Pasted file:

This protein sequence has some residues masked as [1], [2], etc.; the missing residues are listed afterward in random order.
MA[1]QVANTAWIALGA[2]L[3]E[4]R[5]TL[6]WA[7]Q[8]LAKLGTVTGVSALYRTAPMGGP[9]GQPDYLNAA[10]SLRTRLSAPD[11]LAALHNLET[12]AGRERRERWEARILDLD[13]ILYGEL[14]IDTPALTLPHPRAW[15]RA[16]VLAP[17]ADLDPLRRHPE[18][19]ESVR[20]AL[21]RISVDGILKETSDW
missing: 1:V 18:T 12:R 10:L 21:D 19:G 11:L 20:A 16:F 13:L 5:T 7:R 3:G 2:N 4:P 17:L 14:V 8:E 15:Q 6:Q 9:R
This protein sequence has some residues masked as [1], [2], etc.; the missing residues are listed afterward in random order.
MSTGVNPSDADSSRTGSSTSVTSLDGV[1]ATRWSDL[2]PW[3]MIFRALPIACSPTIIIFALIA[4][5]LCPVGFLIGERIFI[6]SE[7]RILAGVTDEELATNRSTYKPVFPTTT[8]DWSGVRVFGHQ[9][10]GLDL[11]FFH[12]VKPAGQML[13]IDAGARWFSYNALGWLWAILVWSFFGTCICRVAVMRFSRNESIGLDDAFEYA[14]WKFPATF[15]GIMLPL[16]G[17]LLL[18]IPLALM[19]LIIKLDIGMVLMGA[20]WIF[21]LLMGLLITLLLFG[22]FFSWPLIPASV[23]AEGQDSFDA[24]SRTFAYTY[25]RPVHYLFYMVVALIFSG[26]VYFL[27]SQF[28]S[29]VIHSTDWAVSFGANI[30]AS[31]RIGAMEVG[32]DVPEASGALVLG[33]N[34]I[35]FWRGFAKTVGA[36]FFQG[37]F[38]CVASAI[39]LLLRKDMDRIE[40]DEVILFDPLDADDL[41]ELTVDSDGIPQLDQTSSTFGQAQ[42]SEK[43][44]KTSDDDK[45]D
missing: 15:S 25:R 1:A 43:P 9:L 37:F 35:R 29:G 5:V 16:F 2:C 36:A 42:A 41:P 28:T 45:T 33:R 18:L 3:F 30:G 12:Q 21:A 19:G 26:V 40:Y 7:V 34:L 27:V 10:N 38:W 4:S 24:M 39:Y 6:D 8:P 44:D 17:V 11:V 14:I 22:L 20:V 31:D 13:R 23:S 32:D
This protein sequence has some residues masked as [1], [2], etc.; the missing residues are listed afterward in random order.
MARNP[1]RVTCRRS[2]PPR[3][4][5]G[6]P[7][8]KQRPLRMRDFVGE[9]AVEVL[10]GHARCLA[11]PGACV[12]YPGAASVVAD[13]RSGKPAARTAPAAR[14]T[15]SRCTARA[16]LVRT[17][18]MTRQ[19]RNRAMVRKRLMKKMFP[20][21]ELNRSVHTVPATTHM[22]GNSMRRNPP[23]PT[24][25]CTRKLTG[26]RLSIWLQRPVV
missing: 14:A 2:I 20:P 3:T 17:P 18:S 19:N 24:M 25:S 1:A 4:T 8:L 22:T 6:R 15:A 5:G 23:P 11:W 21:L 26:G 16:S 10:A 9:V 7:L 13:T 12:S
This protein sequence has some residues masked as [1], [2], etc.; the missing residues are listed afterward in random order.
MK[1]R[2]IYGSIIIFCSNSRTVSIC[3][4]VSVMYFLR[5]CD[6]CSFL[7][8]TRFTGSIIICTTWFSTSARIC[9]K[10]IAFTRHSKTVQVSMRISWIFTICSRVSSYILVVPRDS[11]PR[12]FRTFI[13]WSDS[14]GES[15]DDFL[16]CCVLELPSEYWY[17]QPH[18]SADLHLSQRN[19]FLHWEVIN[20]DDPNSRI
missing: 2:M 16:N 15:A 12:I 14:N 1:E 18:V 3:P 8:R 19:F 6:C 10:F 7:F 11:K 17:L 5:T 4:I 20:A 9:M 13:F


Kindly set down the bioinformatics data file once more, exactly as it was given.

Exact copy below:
This protein sequence has some residues masked as [1], [2], etc.; the missing residues are listed afterward in random order.
MA[1]QVANTAWIALGA[2]L[3]E[4]R[5]TL[6]WA[7]Q[8]LAKLGTVTGVSALYRTAPMGGP[9]GQPDYLNAA[10]SLRTRLSAPD[11]LAALHNLET[12]AGRERRERWEARILDLD[13]ILYGEL[14]IDTPALTLPHPRAW[15]RA[16]VLAP[17]ADLDPLRRHPE[18][19]ESVR[20]AL[21]RISVDGILKETSDW
missing: 1:V 18:T 12:R 10:L 21:D 19:G 11:L 20:A 16:F 13:L 5:T 7:R 3:G 2:N 4:P 17:L 14:V 8:E 15:Q 6:Q 9:R
This protein sequence has some residues masked as [1], [2], etc.; the missing residues are listed afterward in random order.
MSTGVNPSDADSSRTGSSTSVTSLDGV[1]ATRWSDL[2]PW[3]MIFRALPIACSPTIIIFALIA[4][5]LCPVGFLIGERIFI[6]SE[7]RILAGVTDEELATNRSTYKPVFPTTT[8]DWSGVRVFGHQ[9][10]GLDL[11]FFH[12]VKPAGQML[13]IDAGARWFSYNALGWLWAILVWSFFGTCICRVAVMRFSRNESIGLDDAFEYA[14]WKFPATF[15]GIMLPL[16]G[17]LLL[18]IPLALM[19]LIIKLDIGMVLMGA[20]WIF[21]LLMGLLITLLLFG[22]FFSWPLIPASV[23]AEGQDSFDA[24]SRTFAYTY[25]RPVHYLFYMVVALIFSG[26]VYFL[27]SQF[28]S[29]VIHSTDWAVSFGANI[30]AS[31]RIGAMEVG[32]DVPEASGALVLG[33]N[34]I[35]FWRGFAKTVGA[36]FFQG[37]F[38]CVASAI[39]LLLRKDMDRIE[40]DEVILFDPLDADDL[41]ELTVDSDGIPQLDQTSSTFGQAQ[42]SEK[43][44]KTSDDDK[45]D
missing: 15:S 25:R 1:A 43:P 9:L 37:F 35:R 29:G 5:V 16:F 2:C 36:A 42:A 41:P 28:T 45:T 33:R 18:L 3:F 30:G 12:Q 21:A 19:G 26:V 40:Y 7:V 34:L 27:V 10:N 38:W 4:S 24:M 39:Y 6:D 8:P 44:D 17:V 11:V 14:I 22:L 20:V 31:D 13:R 23:S 32:D
This protein sequence has some residues masked as [1], [2], etc.; the missing residues are listed afterward in random order.
MARNP[1]RVTCRRS[2]PPR[3][4][5]G[6]P[7][8]KQRPLRMRDFVGE[9]AVEVL[10]GHARCLA[11]PGACV[12]YPGAASVVAD[13]RSGKPAARTAPAAR[14]T[15]SRCTARA[16]LVRT[17][18]MTRQ[19]RNRAMVRKRLMKKMFP[20][21]ELNRSVHTVPATTHM[22]GNSMRRNPP[23]PT[24][25]CTRKLTG[26]RLSIWLQRPVV
missing: 14:A 2:I 20:P 3:T 17:P 18:S 19:N 24:M 25:S 1:A 4:T 8:L 22:T 6:R 15:A 5:G 23:P 11:W 21:L 26:G 16:S 10:A 9:V 7:L 13:T 12:S
This protein sequence has some residues masked as [1], [2], etc.; the missing residues are listed afterward in random order.
MK[1]R[2]IYGSIIIFCSNSRTVSIC[3][4]VSVMYFLR[5]CD[6]CSFL[7][8]TRFTGSIIICTTWFSTSARIC[9]K[10]IAFTRHSKTVQVSMRISWIFTICSRVSSYILVVPRDS[11]PR[12]FRTFI[13]WSDS[14]GES[15]DDFL[16]CCVLELPSEYWY[17]QPH[18]SADLHLSQRN[19]FLHWEVIN[20]DDPNSRI
missing: 2:M 16:N 15:A 12:I 14:N 1:E 18:V 3:P 8:R 19:F 6:C 10:F 7:F 11:K 17:L 5:T 4:I 20:A 9:M 13:F